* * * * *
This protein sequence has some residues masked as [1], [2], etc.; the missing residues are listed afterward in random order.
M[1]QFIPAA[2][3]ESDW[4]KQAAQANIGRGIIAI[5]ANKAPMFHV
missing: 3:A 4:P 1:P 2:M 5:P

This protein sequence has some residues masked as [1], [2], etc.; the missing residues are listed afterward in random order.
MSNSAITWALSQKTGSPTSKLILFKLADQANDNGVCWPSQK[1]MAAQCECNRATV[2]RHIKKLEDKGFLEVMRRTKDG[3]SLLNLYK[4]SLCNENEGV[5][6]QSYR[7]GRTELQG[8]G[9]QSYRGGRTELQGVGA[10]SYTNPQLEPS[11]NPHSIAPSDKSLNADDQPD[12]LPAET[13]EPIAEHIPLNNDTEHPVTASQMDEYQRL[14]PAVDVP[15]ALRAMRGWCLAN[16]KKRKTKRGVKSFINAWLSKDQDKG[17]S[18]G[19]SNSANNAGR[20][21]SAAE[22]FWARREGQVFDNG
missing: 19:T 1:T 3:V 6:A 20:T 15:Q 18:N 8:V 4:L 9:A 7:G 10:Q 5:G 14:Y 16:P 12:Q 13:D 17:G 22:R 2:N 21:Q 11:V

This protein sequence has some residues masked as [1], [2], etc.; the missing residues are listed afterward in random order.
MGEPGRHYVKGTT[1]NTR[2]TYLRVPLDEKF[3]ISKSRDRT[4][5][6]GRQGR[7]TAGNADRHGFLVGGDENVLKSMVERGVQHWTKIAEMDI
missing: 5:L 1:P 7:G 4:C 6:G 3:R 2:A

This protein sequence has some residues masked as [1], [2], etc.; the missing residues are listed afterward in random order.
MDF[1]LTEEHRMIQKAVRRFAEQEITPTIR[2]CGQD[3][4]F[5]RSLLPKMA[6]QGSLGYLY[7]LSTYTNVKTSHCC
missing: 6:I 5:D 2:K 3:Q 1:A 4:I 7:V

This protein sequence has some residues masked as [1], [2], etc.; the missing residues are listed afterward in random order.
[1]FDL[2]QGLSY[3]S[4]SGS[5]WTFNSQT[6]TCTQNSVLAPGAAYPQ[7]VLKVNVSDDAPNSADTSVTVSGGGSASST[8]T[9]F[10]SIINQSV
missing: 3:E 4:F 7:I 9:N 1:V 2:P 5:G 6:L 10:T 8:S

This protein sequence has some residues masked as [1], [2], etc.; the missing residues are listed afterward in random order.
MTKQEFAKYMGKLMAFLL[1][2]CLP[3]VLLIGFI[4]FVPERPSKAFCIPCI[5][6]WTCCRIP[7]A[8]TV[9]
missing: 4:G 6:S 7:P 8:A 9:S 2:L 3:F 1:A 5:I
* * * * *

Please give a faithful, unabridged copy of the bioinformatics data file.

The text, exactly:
This protein sequence has some residues masked as [1], [2], etc.; the missing residues are listed afterward in random order.
M[1]QFIPAA[2][3]ESDW[4]KQAAQANIGRGIIAI[5]ANKAPMFHV
missing: 3:A 4:P 1:P 2:M 5:P

This protein sequence has some residues masked as [1], [2], etc.; the missing residues are listed afterward in random order.
MSNSAITWALSQKTGSPTSKLILFKLADQANDNGVCWPSQK[1]MAAQCECNRATV[2]RHIKKLEDKGFLEVMRRTKDG[3]SLLNLYK[4]SLCNENEGV[5][6]QSYR[7]GRTELQG[8]G[9]QSYRGGRTELQGVGA[10]SYTNPQLEPS[11]NPHSIAPSDKSLNADDQPD[12]LPAET[13]EPIAEHIPLNNDTEHPVTASQMDEYQRL[14]PAVDVP[15]ALRAMRGWCLAN[16]KKRKTKRGVKSFINAWLSKDQDKG[17]S[18]G[19]SNSANNAGR[20][21]SAAE[22]FWARREGQVFDNG
missing: 19:T 1:T 3:V 6:A 20:T 15:Q 18:N 8:V 4:L 9:A 7:G 10:Q 5:G 14:Y 16:P 12:Q 13:D 17:G 22:R 2:N 21:Q 11:V

This protein sequence has some residues masked as [1], [2], etc.; the missing residues are listed afterward in random order.
MGEPGRHYVKGTT[1]NTR[2]TYLRVPLDEKF[3]ISKSRDRT[4][5][6]GRQGR[7]TAGNADRHGFLVGGDENVLKSMVERGVQHWTKIAEMDI
missing: 5:L 1:P 7:G 4:C 6:G 3:R 2:A

This protein sequence has some residues masked as [1], [2], etc.; the missing residues are listed afterward in random order.
MDF[1]LTEEHRMIQKAVRRFAEQEITPTIR[2]CGQD[3][4]F[5]RSLLPKMA[6]QGSLGYLY[7]LSTYTNVKTSHCC
missing: 6:I 5:D 2:K 3:Q 1:A 4:I 7:V

This protein sequence has some residues masked as [1], [2], etc.; the missing residues are listed afterward in random order.
[1]FDL[2]QGLSY[3]S[4]SGS[5]WTFNSQT[6]TCTQNSVLAPGAAYPQ[7]VLKVNVSDDAPNSADTSVTVSGGGSASST[8]T[9]F[10]SIINQSV
missing: 3:E 4:F 7:I 9:N 1:V 2:P 5:G 6:L 10:T 8:S

This protein sequence has some residues masked as [1], [2], etc.; the missing residues are listed afterward in random order.
MTKQEFAKYMGKLMAFLL[1][2]CLP[3]VLLIGFI[4]FVPERPSKAFCIPCI[5][6]WTCCRIP[7]A[8]TV[9]
missing: 4:G 6:S 7:P 8:A 9:S 2:L 3:F 1:A 5:I